David H. Blair

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David Hunt Blair (January 13, 1868 – September 13, 1945) served as Commissioner of Internal Revenue from 1921–1929.

Blair was born in High Point, North Carolina. He was selected by United States Secretary of the Treasury Andrew Mellon, who thought that as a teetotaller from a strongly pro-prohibition region of North Carolina, Blair would be the perfect individual to help enforce the Eighteenth Amendment.

However, Blair was criticized for asserting in a speech that every bootlegger should be stood before a wall and shot to death. He was also criticized for issuing a leaflet urging all citizens to spy on their neighbors and to use telephones outside their neighborhoods to report Prohibition offenders anonymously. On the other hand, many "drys" (proponents of Prohibition) criticized him for allegedly hampering his enforcement officers by requiring them to follow the law and verify that alleged bootleg beverages were actually alcoholic before seizing them and taking other legal actions.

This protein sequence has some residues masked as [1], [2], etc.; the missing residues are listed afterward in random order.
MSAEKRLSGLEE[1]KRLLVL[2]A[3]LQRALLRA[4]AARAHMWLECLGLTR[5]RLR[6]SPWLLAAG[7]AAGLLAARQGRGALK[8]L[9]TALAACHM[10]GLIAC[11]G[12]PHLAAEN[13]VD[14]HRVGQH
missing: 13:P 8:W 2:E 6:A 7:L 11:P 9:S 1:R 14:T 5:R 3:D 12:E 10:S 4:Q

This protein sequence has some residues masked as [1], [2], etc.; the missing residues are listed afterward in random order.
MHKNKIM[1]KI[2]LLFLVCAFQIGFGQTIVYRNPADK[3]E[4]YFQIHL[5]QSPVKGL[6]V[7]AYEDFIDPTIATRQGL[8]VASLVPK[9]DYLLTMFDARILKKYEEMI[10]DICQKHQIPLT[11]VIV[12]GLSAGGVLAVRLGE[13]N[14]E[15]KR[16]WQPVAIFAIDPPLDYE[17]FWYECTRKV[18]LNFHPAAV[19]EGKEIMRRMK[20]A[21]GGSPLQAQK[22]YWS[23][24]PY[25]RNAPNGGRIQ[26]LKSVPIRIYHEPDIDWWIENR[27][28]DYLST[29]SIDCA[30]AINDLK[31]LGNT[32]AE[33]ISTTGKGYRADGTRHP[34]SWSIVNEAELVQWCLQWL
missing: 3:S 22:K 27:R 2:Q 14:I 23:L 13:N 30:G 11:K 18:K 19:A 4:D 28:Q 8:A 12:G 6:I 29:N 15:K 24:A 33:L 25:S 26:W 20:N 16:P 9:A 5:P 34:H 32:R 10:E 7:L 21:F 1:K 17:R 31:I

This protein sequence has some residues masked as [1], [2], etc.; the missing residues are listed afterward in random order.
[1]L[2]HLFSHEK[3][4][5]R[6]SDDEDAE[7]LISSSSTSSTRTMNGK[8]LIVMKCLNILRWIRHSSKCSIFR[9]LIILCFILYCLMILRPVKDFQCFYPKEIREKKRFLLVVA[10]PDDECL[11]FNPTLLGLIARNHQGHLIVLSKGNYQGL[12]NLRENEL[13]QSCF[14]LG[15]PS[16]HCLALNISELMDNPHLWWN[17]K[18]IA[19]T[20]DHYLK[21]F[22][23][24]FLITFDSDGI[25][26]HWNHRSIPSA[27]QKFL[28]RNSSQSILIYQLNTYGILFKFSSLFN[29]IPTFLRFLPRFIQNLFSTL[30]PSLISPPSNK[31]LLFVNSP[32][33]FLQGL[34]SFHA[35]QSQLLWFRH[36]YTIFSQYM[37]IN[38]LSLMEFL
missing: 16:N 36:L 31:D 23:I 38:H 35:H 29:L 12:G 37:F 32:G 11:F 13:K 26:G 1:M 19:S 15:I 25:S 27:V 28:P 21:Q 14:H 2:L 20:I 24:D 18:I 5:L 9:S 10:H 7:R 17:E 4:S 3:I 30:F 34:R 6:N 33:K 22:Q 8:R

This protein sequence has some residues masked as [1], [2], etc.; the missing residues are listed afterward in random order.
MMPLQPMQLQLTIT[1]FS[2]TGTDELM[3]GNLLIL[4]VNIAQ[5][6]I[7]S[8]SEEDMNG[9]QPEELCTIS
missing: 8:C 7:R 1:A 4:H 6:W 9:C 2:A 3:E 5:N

Blair was a delegate to the 1924 Republican National Convention from North Carolina.